WASHINGTON, D.C. – Tobacco giant Altria’s launch of a new nicotine lozenge underscores the need for the Food and Drug Administration to quickly extend its regulatory authority to all tobacco products and prevent tobacco companies from continuing to treat American consumers as guinea pigs in their constant quest for higher profits.
I am so honored to have received this award from the Campaign for Tobacco-free Kids, and for the opportunity to travel to Washington D.C. to accept it. It’s also been very exciting to be able to work with my fellow youth advocates, who have each done amazing things in their communities to prevent tobacco use and help save lives.
Confronted by activists – including youth who traveled to New York City to attend Philip Morris International’s annual shareholders meeting this week – Philip Morris CEO Louis Camilleri again played down the deadly consequences of his company’s products and claimed the company acts responsibly when the evidence shows otherwise.
At last year’s shareholders meeting, Camilleri minimized how addictive cigarettes truly are, stating that “it is not that hard to quit” (he backtracked under a torrent of criticism).
Health advocates and scientists in China have won a major victory by forcing the withdrawal of research by the China National Tobacco Company from consideration for a prestigious national science prize.
The Ministry of Science and Technology announced the withdrawal, which came after the nomination sparked outrage among Chinese and international scientific and public health leaders.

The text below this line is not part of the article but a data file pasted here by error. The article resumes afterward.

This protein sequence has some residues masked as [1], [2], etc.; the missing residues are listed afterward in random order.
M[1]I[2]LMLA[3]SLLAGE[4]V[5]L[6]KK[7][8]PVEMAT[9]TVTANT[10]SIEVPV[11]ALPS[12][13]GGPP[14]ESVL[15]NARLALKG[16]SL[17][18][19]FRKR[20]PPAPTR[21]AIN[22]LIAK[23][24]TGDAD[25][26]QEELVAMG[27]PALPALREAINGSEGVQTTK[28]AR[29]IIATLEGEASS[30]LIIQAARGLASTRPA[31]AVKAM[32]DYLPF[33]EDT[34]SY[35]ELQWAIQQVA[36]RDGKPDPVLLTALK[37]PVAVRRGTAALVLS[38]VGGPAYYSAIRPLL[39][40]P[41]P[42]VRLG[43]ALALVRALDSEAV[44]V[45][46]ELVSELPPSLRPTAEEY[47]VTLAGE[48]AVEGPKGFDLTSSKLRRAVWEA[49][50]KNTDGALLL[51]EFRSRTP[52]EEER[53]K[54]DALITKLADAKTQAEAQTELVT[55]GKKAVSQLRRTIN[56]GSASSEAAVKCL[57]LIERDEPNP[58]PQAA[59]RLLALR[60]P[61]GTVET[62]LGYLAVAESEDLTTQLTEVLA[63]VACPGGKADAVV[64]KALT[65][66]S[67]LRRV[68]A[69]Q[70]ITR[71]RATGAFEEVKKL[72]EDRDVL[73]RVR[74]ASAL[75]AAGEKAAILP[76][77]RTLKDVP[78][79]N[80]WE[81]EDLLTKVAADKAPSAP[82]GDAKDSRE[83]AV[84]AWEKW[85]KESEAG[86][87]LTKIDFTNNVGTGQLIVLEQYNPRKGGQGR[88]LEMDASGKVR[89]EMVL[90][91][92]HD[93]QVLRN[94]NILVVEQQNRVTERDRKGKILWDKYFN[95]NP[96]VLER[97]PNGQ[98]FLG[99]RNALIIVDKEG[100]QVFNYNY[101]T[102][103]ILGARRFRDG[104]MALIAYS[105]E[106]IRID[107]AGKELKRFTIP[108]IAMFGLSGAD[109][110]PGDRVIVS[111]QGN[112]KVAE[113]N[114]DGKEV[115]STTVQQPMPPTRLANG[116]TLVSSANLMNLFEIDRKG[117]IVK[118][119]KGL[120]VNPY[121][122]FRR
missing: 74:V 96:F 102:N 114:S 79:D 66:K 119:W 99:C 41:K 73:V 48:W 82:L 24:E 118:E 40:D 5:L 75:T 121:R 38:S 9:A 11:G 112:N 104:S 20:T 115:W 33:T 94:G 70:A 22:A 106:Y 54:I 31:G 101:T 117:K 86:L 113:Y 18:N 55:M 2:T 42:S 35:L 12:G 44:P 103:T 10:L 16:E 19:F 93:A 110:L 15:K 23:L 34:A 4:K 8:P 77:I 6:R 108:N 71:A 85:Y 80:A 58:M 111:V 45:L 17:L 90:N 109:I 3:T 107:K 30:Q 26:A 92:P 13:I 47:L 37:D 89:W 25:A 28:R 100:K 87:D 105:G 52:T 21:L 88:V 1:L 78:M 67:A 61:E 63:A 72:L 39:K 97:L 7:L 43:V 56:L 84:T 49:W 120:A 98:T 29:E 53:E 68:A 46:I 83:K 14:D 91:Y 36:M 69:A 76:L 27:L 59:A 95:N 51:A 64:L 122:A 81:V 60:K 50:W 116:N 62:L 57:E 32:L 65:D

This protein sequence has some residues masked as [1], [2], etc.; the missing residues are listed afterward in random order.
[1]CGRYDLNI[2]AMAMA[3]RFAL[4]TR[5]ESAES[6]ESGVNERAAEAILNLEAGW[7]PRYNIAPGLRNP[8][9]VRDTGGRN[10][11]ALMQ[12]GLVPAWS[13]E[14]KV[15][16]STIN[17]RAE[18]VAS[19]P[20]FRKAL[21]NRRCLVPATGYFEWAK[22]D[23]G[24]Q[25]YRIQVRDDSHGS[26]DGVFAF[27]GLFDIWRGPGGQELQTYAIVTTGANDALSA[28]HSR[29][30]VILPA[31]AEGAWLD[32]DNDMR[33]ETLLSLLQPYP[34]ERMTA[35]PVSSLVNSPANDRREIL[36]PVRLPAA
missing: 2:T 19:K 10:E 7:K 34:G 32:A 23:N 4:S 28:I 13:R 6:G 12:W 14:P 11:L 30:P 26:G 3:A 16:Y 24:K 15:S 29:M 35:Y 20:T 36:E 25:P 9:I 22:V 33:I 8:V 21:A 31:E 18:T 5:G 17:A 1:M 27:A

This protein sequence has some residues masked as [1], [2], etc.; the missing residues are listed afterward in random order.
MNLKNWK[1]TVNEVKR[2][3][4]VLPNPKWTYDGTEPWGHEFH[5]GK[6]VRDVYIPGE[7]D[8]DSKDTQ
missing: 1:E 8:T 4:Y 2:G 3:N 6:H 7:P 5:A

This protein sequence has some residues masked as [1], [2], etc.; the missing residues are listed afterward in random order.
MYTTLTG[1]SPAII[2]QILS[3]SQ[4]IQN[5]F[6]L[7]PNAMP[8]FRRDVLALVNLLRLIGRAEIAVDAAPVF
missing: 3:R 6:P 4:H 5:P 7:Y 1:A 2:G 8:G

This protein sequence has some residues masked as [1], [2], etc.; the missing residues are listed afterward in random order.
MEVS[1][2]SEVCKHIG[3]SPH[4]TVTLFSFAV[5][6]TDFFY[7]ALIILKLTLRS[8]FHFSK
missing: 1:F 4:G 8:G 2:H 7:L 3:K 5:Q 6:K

California’s newspapers aren’t fooled by tobacco industry lies about Proposition 29 – and they’re urging voters to beat back the scare tactics and support the measure to increase cigarette taxes, fund tobacco prevention programs and boost cancer research to save lives.
China's health and scientific community is rallying to block the China National Tobacco Corporation from receiving a prestigious national science prize for a research project on cigarettes that are supposedly less harmful.
Pay packages for chief executives at the top three U.S. tobacco companies last year exceeded the amount of money being spent on tobacco prevention programs in all but three states.
A civil magistrate in Pakistan has found the head of marketing for Philip Morris Pakistan Ltd. guilty of violating Pakistan’s law that tightly restricts cigarette advertising, criticizing the executive’s excuse that he didn’t believe placing ads in magazines was the same as putting them in the "press."
The tobacco executive admitted that the company had run the ads, which included full-page, color advertising for Marlboro cigarettes in many of Pakistan’s leading magazines throughout November and December. But he claimed he didn’t realize these ads were subject to restrictions that limit their size and require pictorial warnings – because he believed the word "press" did not include magazines.
As an appeals court in Washington heard arguments today on the tobacco industry's lawsuit to block graphic cigarette warnings in the United States, an editorial in The New York Times called the suit a "bogus challenge" that is all too typical of tobacco industry tactics.
"The tobacco industry has never been bashful about fighting back against attempts to regulate the promotion of its deadly, addictive products," the Times wrote. "The latest is an effort to derail new regulations requiring large health warnings on cigarette packages by making baseless First Amendment claims."
The first nationwide study of cancer in India shows the clear link between the nation’s urgent tobacco problem and cancer rates. The study published in The Lancet is the first to document the burden of tobacco use in India’s rural areas, where 70 percent of Indians live.